Abstract: Disclosed herein is an apparatus for the continuous and progressive shaping of metal strips to produce a formed metal strip whose cross sectional dimensions vary along a longitudinal axis thereof. The apparatus includes a device for shaping the metal strips, wherein the device has at least one tool set with at least two rotatably mounted and mutually associated tools, wherein the tools each have a pressure face disposed along an outer circumference thereof with a contour configured to shape the workpieces. The contour of the pressure face of at least one tool is not axially symmetric. In order to be able to cost-effectively produce workpieces or profiles with a variable cross section, in particular profiles with a closed cross section, it is proposed that the contours of the pressure faces of all tools, but at least of one tool set, are concave in order to generate a profile having a closed cross section.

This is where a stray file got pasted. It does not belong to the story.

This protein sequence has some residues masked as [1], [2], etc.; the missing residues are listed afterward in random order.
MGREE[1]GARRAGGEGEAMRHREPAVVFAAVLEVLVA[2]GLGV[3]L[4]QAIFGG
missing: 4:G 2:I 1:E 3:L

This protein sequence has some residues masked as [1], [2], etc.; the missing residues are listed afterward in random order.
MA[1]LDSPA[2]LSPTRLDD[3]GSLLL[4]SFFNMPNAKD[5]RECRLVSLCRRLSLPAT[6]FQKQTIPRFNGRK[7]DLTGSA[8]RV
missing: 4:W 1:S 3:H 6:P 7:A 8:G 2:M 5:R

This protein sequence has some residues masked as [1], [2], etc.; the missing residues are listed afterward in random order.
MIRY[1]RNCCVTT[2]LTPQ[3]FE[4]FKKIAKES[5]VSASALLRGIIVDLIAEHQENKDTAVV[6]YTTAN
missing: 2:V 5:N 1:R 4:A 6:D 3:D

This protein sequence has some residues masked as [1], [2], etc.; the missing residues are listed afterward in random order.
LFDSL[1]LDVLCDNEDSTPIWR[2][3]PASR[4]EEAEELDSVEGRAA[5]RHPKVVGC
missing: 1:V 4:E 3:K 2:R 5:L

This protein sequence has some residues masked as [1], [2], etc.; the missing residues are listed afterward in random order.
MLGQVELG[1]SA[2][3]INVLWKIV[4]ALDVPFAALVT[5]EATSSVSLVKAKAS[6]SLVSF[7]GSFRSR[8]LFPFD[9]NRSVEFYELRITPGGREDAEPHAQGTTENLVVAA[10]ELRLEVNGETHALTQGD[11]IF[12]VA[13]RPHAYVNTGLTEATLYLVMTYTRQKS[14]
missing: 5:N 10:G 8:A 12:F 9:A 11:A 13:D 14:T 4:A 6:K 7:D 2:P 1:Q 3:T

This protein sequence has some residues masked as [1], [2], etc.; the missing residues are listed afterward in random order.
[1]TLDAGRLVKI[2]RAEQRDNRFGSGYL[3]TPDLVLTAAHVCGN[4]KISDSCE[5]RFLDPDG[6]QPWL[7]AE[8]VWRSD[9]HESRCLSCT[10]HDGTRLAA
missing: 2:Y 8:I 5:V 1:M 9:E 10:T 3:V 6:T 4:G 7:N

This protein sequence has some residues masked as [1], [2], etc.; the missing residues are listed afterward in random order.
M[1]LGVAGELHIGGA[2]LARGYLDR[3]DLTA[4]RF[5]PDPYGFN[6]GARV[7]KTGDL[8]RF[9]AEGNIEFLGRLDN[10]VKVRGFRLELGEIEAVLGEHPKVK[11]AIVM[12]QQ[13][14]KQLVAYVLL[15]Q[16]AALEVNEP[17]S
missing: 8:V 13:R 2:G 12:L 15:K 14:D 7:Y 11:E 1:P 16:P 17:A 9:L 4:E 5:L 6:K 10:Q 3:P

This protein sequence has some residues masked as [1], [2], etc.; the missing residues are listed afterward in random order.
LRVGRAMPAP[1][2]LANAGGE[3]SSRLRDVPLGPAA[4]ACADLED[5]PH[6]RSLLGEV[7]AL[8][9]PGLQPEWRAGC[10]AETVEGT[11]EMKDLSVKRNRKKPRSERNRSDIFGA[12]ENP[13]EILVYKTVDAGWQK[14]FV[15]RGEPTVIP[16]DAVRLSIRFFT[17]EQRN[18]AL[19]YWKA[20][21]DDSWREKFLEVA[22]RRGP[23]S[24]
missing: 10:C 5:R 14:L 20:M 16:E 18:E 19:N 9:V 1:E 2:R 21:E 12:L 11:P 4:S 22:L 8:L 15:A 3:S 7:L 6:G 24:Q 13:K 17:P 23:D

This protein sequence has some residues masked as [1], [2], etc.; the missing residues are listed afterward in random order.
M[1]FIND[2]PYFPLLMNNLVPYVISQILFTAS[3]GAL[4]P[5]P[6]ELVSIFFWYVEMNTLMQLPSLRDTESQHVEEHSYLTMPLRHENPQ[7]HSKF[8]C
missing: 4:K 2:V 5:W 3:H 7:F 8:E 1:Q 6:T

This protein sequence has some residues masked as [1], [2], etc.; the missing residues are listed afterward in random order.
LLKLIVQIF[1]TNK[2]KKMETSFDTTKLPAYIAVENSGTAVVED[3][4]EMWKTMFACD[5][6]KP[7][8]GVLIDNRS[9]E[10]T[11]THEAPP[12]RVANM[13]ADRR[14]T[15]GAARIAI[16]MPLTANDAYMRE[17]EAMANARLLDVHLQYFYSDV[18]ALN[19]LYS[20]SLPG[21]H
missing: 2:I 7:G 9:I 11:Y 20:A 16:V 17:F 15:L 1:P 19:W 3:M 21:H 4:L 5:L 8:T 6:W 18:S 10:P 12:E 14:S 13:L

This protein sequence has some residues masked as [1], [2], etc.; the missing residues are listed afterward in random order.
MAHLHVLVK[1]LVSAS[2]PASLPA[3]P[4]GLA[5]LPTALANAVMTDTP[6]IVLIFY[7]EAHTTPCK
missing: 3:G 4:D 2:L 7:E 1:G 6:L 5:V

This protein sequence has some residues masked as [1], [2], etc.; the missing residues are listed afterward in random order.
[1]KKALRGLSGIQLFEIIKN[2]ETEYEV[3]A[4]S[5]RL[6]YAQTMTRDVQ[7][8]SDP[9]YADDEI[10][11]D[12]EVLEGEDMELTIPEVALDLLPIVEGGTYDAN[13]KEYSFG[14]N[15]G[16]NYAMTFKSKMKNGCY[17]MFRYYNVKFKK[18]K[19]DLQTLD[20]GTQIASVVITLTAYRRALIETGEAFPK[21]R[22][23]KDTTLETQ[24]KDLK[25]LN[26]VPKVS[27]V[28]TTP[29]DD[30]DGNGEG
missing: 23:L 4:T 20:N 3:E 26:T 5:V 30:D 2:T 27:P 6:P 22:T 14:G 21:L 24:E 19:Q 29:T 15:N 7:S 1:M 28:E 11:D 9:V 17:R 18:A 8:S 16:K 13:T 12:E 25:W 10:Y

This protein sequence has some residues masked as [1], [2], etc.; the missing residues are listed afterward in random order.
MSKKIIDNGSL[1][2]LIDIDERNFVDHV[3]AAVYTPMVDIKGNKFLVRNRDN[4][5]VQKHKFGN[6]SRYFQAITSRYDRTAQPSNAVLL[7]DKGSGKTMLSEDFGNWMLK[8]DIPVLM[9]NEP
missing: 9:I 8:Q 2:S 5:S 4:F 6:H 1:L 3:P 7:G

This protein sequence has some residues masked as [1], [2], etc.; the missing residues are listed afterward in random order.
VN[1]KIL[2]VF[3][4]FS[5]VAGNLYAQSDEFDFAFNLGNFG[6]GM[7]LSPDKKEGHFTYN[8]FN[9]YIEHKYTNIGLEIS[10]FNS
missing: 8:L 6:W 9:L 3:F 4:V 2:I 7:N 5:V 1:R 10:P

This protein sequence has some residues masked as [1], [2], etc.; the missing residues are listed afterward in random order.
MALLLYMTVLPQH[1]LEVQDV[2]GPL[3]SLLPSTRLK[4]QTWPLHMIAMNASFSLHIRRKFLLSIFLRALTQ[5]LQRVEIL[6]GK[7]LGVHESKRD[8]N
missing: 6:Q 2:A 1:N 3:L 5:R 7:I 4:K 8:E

October 21, 2015
Date of Patent:
July 31, 2018
THYSSENKRUPP STEEL EUROPE AG, thyssenkrupp AG
Abstract: Provided is an electrode support structure in which local heating can be prevented from occurring in a workpiece during the electric heating. The electrode support structure is usable for applying a load to the electrodes used for the electric heating of a metal plate, and comprises at least two members, i.e., a first member to which the electrodes are fixed and a second member which receives the load from the first member or connects the first member to a load means. The support structure in which the two members are joined to each other through an elastic member can uniformly apply the load to the electrodes for electric heating so that the electrodes can uniformly contact with the workpiece, whereby the workpiece can be uniformly heated.